Just how used the world is to the idea of a Jobless Macworld keynote and an Apple-less Macworld Expo next year and forever more should become apparent today as Macworld Expo springs to life/death.

Visitors turning up for their show badges are already being bombarded with Macworld Expo 2010 promotion, under the rather optimistic statement "The start of a new era".

That is, either the start of a show unburdened of Apple's controlling presence or the beginning of the end.

I've been to a few pre-Steve Apple keynotes at Macworld Expo, and can assure you that they weren't as much fun - unless you find the idea of squirming through a Gil Amelio bore-a-thon to your taste.

Macworld Expo 2010

For a start, Apple used to brief the press on pretty much everything it planned to release in the next six months or so. No secrets. No surprises.

But today's Apple keynote, presented by the avuncular Phil Schiller - Apple's senior vice president of Worldwide Product Marketing - is this year's big surprise already. Will he try to be more like Steve. Will he stink?

Here's something that I think could be a real possibility. Maybe the Schiller Show could be even better than just another Stevenote - a format that's maybe getting a little too predictable. They should rotate presenters, just like the hosts on ‘Have I Got News For You'.

Next year could have been the Jonathan Ive softly spoken keynote, with polite applause only and everyone sat on Charles and Ray Eames furniture.

Woz could even do one, and blather on about the Apple II for a few hours while roaming the stage on a Segway.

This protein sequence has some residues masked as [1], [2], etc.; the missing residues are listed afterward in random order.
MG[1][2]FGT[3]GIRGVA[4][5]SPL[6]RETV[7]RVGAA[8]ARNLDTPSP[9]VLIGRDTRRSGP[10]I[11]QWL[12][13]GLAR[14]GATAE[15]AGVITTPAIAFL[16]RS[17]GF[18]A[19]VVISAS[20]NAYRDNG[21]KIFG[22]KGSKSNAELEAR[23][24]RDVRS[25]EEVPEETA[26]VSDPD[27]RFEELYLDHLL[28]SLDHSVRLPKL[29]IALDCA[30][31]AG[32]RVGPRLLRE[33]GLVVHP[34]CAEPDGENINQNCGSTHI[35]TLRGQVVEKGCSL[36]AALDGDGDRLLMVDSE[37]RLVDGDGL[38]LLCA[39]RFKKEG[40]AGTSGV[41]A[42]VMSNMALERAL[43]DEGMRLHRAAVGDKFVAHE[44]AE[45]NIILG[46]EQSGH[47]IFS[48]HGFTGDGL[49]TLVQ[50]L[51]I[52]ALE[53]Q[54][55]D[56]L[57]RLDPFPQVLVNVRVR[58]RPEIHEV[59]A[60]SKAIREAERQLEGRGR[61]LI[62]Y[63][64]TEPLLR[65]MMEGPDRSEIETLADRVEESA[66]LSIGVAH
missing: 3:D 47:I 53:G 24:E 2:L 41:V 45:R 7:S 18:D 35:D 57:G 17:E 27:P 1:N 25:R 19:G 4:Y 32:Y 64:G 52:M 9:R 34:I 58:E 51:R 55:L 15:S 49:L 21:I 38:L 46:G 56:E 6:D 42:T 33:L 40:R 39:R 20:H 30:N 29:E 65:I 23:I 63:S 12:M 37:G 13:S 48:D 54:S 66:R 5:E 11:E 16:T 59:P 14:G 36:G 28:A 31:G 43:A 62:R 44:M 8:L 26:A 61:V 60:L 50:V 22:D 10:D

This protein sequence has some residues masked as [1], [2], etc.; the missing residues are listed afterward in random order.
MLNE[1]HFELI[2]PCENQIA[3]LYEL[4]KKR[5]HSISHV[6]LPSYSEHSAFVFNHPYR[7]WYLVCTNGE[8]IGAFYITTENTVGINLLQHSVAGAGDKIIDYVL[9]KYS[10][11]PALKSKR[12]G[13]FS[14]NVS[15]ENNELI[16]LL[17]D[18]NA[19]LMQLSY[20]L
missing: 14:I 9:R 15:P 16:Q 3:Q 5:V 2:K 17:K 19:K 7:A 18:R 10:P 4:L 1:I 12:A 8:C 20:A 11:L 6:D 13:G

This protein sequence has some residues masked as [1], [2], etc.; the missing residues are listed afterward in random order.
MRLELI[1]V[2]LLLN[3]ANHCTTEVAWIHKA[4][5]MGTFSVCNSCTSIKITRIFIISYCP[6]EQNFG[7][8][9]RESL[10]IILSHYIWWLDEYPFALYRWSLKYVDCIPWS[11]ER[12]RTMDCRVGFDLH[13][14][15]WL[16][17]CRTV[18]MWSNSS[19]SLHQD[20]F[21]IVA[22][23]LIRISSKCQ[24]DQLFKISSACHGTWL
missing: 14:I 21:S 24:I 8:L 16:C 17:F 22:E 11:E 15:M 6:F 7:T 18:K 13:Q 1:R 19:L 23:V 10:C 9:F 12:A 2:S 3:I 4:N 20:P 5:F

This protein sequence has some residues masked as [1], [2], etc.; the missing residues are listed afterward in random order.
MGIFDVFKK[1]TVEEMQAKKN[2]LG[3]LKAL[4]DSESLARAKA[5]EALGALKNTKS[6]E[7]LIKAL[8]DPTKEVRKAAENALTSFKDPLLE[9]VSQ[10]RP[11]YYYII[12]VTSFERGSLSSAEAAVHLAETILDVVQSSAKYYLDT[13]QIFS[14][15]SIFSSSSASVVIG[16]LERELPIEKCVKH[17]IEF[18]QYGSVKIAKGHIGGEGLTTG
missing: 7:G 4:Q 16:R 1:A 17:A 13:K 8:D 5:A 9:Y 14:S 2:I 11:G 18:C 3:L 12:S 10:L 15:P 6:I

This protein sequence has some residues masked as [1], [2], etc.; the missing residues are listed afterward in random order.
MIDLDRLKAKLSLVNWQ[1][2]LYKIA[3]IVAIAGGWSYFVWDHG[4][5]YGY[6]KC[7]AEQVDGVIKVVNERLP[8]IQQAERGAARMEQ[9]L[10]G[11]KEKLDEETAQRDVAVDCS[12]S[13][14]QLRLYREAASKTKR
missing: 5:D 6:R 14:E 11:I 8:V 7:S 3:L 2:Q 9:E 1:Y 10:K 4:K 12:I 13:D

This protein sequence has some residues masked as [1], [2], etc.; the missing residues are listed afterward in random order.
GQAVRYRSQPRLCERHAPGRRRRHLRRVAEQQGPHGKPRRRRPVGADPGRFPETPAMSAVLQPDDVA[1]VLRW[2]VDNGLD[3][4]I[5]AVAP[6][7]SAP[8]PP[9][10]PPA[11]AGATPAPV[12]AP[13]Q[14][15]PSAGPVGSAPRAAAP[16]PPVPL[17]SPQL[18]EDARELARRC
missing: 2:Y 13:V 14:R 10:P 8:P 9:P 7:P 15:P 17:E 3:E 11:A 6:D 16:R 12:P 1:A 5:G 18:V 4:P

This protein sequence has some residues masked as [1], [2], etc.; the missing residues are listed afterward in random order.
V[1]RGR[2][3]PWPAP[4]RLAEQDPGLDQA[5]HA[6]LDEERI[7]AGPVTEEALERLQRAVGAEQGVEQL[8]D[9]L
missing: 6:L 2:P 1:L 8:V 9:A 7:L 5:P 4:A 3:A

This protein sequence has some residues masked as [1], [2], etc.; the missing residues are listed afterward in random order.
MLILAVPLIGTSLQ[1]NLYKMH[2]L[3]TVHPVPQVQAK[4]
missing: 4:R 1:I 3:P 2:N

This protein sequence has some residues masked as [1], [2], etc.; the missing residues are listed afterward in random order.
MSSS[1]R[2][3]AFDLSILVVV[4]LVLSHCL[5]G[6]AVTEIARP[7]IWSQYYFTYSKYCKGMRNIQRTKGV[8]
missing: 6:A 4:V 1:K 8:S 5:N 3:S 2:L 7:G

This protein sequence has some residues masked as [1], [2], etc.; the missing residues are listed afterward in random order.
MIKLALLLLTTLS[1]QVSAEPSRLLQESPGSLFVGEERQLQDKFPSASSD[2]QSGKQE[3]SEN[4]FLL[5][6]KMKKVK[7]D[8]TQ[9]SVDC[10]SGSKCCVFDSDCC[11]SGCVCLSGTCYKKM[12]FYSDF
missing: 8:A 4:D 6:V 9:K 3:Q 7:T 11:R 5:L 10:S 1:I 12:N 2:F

Maybe Apple should Think Different and ask Bill Gates and Michael Dell to present one year, in sackcloth and ashes.

The best thing I've seen on the prospects for the Schiller Show is this cartoon by The Joy of Tech - long-time purveyors of ultimate fanboy fun.

Joy of Tech Phil Schiller keynote

Next year's show without the giant Apple stand is going to be a letdown for those showgoers who don't have regular access to an Apple Store, but any companies still deciding to attend should get a lot more attention.

I hope it isn't the case but my guess is that the show will decline into hundreds of little booths showing off iPod cases centred around a giant Quark stand, and disappear/merge into a conference-only event from 2011.

The Mac community will survive somehow despite Apple's attempts to smother it with a giant iPillow. Check out the new Mac movie MacHEADS (MacHEADS review), which premieres tomorrow at Expo, for a fascinating glimpse into the world of the devoted Mac user and their fight for survival.